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Are there risks to taking medication while pregnant? USask research looks to find out

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WATCH: More than three-quarters of pregnant women in Canada take some kind of medication, but little is known about how they affect moms and their babies. A new research project from the University of Saskatchewan aims to change that – Mar 5, 2021

More than three-quarters of pregnant women in Canada take some kind of medication, according to the University of Saskatchewan, but little is known about how they affect moms and their babies.

A new research project at the university will take a deeper look at that.

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The group’s research is called the Canadian Mother-Child Cohort Active Surveillance Initiative. It will look at data from nearly 4 million pregnancies over 25 years from Saskatchewan, Ontario, Alberta and Quebec.

Saskatchewan’s project lead Brandy Winquist said there isn’t a lot of information in this area.

“Most women take at least one medication during pregnancy, and often this is at a time when the developing baby is most vulnerable,” she said.

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“Ultimately the goal … of our work is to identify these risks and take measures to prevent them.”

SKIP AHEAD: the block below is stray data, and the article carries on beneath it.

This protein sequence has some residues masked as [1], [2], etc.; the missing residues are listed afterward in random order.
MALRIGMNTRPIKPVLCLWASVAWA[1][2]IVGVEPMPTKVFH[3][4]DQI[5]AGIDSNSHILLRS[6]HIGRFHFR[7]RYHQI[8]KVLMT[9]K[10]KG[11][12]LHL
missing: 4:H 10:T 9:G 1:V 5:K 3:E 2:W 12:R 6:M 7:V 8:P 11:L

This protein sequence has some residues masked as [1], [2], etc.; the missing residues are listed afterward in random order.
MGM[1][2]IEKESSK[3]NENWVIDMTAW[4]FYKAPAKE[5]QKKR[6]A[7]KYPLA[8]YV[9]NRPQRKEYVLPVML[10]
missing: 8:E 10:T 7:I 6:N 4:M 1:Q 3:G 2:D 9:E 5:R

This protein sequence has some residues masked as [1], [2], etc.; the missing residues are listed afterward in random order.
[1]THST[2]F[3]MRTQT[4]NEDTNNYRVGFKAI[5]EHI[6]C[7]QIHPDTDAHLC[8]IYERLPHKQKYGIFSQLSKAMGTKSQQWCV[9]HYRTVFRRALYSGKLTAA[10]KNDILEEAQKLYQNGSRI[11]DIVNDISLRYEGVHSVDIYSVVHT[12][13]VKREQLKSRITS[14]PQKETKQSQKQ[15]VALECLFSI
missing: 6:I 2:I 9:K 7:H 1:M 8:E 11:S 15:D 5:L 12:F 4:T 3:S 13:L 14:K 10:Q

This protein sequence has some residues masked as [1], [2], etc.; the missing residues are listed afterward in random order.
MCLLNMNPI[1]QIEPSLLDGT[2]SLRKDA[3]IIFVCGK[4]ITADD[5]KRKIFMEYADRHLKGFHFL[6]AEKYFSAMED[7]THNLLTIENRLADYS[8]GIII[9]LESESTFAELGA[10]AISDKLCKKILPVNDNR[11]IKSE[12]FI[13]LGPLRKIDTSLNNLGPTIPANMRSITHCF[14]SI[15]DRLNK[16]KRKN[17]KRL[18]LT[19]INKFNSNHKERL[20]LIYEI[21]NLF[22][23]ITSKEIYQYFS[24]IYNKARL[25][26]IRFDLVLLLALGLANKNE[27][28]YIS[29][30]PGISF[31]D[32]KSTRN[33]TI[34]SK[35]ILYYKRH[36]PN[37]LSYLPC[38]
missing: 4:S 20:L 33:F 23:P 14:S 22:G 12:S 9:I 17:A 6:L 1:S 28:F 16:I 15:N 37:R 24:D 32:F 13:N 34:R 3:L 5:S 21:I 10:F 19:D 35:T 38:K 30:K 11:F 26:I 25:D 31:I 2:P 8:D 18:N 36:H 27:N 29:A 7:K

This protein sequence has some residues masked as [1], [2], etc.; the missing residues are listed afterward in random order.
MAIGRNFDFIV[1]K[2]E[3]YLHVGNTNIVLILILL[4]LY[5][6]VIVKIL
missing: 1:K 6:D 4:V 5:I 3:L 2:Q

The project will use routinely collected data, Winquist explained.

“It exists, but not right now in a form that is easily used in pregnancy research,” she explained.

Despite how many pregnant women take some kind of medication, Winquist said clinical trials aren’t done on them.

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That means for many medications, the full effects on pregnant bodies isn’t known, including whether there are risks or not.

“Where a pregnant woman has a chronic condition or is suffering from an infection, in these cases stopping a medication can be harmful to both mom and baby,” she said.

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The Saskatchewan Prevention Institute works with health-care providers, including by providing resources for expectant mothers.

Temi Akintilebo is the institute’s prenatal and infant health coordinator. She said this research is important for health-care providers, too.

“(This research) would ultimately make women make informed choices about having healthy pregnancies, as well as also help health-care provides that work with them as well as other professionals to better support their pregnancies,” she said.

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The Saskatoon Pregnancy Options Centre said many expectant mothers worry about continuing medication they may already take, causing more stress during an already stressful time.

“They need to be on this medication, it’s essential, but they’re worried: will it affect the baby?” explained executive director Cathy LaFleche.

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“There isn’t a lot of data because you can’t really do the research except on women who are pregnant, and so a lot of the research, there’s a bit of a risk involved with that.”

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LaFleche’s advice for moms-to-be is to talk to their doctor and pharmacist, and do research on their own.

The University of Saskatchewan was awarded $336,000 from the federal government to take part in the research.

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